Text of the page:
We at Common Novel are having a little dispute: I think that 2015 means that for sure we’re living in the future, while Rachel holds that we cannot say we are living in the future until 2020. In honesty, though, 1996 still sounds like a pretty new year to me (I think it’s the six. Sixes just sound sort of bright and shiny).
We wanted to briefly share a cool thing that we’re going to be working on in 2015: the 52 Week Short Story Challenge. The challenge is based on some writing advice from Ray Bradbury, who said that the “best hygiene for beginning writers or intermediate writers is to write a hell of a lot of short stories. If you can write one short story a week—doesn’t matter what the quality is to start, but at least you’re practicing, and at the end of a year you have 52 short stories, and I defy you to write 52 bad ones.”
Of course, since we’re lawyers, we’ve added our own pieces of interpretive guidance:
- Length doesn’t matter. A story can be five words or 7,500, and either is great and should be celebrated.
- Quality doesn’t matter. Whether a story is good, or bad, or absolute stink-up-the-place horse shit, it’s still a big achievement and we’re excited about it. Here’s Anne Lamont on shitty first drafts:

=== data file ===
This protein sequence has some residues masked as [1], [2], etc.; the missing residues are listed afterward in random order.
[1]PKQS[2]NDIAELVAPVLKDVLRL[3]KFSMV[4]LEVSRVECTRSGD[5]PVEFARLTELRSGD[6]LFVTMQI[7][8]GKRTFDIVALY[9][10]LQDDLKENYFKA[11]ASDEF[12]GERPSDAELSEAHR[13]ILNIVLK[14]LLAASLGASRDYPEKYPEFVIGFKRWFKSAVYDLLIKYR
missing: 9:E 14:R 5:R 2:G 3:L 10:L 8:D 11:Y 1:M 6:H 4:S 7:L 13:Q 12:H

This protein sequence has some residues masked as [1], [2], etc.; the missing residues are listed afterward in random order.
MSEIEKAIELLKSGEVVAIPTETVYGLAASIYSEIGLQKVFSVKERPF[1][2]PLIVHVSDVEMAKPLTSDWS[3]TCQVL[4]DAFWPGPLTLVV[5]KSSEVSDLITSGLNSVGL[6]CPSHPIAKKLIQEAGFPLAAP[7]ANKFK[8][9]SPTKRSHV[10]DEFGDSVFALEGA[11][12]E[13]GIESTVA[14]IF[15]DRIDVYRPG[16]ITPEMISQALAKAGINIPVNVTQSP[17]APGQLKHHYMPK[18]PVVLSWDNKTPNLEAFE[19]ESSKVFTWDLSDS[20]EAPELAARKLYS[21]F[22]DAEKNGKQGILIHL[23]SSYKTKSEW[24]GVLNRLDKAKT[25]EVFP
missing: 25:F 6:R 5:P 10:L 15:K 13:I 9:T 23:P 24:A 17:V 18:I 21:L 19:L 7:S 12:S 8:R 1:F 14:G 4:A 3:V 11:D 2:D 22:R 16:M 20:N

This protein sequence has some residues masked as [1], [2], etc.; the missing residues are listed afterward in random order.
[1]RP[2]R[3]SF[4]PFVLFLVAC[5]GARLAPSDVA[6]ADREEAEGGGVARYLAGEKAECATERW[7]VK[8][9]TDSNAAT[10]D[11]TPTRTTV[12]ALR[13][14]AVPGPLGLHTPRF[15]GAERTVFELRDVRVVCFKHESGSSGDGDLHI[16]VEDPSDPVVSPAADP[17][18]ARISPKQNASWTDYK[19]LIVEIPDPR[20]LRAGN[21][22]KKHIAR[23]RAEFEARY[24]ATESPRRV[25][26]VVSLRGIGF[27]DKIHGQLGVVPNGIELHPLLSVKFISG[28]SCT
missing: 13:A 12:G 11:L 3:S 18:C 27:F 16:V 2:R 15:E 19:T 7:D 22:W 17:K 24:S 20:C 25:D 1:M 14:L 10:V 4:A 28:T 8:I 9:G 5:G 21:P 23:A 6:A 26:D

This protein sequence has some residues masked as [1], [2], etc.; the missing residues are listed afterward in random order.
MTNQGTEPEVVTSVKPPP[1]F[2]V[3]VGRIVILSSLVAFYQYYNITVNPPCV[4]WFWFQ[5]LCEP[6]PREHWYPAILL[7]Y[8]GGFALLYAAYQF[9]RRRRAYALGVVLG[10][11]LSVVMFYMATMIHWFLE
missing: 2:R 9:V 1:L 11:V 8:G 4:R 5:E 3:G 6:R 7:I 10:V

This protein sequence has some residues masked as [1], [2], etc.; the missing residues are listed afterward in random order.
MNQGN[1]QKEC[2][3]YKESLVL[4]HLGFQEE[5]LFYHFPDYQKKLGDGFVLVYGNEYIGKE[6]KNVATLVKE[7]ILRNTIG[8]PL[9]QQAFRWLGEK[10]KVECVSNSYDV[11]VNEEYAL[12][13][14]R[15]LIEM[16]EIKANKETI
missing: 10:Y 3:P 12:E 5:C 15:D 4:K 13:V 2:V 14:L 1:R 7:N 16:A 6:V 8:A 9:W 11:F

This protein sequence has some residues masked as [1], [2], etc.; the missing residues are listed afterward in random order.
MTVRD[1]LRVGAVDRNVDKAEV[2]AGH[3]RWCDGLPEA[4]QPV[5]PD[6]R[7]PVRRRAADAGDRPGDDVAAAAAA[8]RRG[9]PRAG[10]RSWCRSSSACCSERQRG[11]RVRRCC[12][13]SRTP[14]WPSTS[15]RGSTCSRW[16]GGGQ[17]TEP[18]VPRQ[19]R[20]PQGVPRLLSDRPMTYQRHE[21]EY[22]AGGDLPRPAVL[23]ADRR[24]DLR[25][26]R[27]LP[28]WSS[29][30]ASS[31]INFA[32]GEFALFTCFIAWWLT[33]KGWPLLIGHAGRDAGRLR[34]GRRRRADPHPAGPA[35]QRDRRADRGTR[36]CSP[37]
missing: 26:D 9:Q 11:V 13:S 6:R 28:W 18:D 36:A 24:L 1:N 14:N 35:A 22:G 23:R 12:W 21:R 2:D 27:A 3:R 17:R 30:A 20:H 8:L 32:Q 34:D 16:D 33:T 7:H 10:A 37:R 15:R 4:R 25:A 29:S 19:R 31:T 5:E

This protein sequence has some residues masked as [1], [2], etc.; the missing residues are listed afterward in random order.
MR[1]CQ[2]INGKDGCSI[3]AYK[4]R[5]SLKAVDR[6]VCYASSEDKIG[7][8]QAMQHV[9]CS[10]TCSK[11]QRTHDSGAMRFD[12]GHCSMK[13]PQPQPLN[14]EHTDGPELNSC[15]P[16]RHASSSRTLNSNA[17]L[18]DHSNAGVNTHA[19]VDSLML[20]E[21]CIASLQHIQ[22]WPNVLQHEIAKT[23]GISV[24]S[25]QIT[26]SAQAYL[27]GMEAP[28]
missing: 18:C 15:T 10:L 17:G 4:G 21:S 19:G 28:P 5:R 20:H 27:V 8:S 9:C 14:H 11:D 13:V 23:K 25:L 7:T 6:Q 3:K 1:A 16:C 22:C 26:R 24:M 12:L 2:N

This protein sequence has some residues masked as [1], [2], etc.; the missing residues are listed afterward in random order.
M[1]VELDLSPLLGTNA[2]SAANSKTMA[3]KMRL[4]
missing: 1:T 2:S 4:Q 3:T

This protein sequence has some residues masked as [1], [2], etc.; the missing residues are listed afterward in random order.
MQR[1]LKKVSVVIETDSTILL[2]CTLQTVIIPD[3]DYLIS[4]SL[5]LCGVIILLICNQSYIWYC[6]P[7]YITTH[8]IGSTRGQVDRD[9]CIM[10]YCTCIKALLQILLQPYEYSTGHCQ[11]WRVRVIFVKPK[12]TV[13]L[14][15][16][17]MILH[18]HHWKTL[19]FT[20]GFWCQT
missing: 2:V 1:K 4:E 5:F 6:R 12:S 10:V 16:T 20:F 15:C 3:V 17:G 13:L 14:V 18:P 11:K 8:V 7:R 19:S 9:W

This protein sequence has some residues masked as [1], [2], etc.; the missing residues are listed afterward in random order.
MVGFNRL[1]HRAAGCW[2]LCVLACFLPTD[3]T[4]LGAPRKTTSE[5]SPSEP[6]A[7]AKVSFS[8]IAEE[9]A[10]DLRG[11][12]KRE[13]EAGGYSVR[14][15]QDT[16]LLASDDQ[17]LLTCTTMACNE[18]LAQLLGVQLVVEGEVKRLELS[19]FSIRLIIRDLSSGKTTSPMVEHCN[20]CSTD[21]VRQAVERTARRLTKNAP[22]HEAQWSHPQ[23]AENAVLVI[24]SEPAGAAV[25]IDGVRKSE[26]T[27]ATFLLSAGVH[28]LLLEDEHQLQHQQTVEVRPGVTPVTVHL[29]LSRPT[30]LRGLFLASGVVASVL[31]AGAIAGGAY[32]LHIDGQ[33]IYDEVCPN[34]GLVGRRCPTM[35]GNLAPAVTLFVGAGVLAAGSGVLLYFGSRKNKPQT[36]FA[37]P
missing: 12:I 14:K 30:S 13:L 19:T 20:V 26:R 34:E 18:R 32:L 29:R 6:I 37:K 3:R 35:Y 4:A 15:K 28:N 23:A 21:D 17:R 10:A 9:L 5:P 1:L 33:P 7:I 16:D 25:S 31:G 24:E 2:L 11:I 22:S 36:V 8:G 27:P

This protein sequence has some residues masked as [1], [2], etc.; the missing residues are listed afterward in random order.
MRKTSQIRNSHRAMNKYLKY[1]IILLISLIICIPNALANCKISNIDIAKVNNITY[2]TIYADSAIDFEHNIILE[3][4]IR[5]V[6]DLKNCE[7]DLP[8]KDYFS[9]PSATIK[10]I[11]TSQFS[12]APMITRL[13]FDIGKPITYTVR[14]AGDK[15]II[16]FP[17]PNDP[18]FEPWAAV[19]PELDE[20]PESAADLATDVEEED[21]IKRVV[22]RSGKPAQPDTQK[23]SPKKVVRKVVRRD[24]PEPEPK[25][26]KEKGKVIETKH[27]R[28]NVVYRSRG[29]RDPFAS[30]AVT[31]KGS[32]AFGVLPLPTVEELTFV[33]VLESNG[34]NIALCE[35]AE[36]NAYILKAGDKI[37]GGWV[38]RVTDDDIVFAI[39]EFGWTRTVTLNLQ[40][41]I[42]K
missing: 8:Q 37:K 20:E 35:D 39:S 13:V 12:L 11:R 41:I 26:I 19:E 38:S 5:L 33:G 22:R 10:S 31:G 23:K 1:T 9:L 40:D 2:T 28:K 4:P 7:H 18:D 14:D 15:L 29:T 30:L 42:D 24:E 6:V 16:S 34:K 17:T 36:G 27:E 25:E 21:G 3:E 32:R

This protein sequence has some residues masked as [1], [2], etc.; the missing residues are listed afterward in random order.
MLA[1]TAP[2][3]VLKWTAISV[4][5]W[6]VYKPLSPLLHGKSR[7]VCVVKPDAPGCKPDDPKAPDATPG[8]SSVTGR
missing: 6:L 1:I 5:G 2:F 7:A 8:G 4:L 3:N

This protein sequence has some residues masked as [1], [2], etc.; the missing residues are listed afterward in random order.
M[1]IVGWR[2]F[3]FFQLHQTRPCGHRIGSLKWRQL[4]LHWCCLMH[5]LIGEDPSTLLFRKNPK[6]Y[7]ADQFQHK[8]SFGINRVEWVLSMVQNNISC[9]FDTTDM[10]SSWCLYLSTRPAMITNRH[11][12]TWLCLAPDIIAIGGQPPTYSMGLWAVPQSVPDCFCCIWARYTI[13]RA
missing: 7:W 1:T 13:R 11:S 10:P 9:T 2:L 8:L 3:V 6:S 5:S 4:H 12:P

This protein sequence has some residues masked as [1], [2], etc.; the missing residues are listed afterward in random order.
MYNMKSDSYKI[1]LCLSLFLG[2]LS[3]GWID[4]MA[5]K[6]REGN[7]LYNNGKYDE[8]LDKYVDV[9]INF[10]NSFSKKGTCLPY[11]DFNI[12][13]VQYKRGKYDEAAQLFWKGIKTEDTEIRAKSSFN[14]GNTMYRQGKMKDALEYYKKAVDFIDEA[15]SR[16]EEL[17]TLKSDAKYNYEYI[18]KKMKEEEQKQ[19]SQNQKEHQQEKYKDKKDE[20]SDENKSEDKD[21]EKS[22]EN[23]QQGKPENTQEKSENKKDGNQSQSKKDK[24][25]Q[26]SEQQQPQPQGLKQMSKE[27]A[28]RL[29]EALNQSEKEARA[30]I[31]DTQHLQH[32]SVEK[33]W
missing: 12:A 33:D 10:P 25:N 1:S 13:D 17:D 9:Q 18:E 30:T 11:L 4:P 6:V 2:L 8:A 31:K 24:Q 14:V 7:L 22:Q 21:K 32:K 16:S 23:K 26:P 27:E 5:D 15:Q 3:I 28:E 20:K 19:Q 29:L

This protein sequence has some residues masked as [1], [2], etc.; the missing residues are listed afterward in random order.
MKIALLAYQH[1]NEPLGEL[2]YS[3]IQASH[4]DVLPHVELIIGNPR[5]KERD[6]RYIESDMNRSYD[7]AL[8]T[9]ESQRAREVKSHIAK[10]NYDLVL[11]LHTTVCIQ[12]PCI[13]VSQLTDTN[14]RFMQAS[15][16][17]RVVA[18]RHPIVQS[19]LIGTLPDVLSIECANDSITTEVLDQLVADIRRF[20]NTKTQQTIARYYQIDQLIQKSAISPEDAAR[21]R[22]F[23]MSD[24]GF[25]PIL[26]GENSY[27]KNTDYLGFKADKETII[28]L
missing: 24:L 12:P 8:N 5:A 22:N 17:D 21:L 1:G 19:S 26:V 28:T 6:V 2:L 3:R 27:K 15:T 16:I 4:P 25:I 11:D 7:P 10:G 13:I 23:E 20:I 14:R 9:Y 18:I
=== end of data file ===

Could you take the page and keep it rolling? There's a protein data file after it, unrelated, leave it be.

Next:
For me and most of the other writers I know, writing is not rapturous. In fact, the only way I can get anything written at all is to write really, really shitty first drafts.
The first draft is the child's draft, where you let it all pour out and then let it romp all over the place, knowing that no one is going to see it and that you can shape it later. You just let this childlike part of you channel whatever voices and visions come through and onto the page. If one of the characters wants to say, "Well, so what, Mr. Poopy Pants?," you let her. No one is going to see it. If the kid wants to get into really sentimental, weepy, emotional territory, you let him. Just get it all down on paper because there may be something great in those six crazy pages that you would never have gotten to by more rational, grown-up means. There may be something in the very last line of the very last paragraph on page six that you just love, that is so beautiful or wild that you now know what you're supposed to be writing about, more or less, or in what direction you might go -- but there was no way to get to this without first getting through the first five and a half pages.
And what other awesome things are you hoping to make happen in 2015? Let us know in the comments!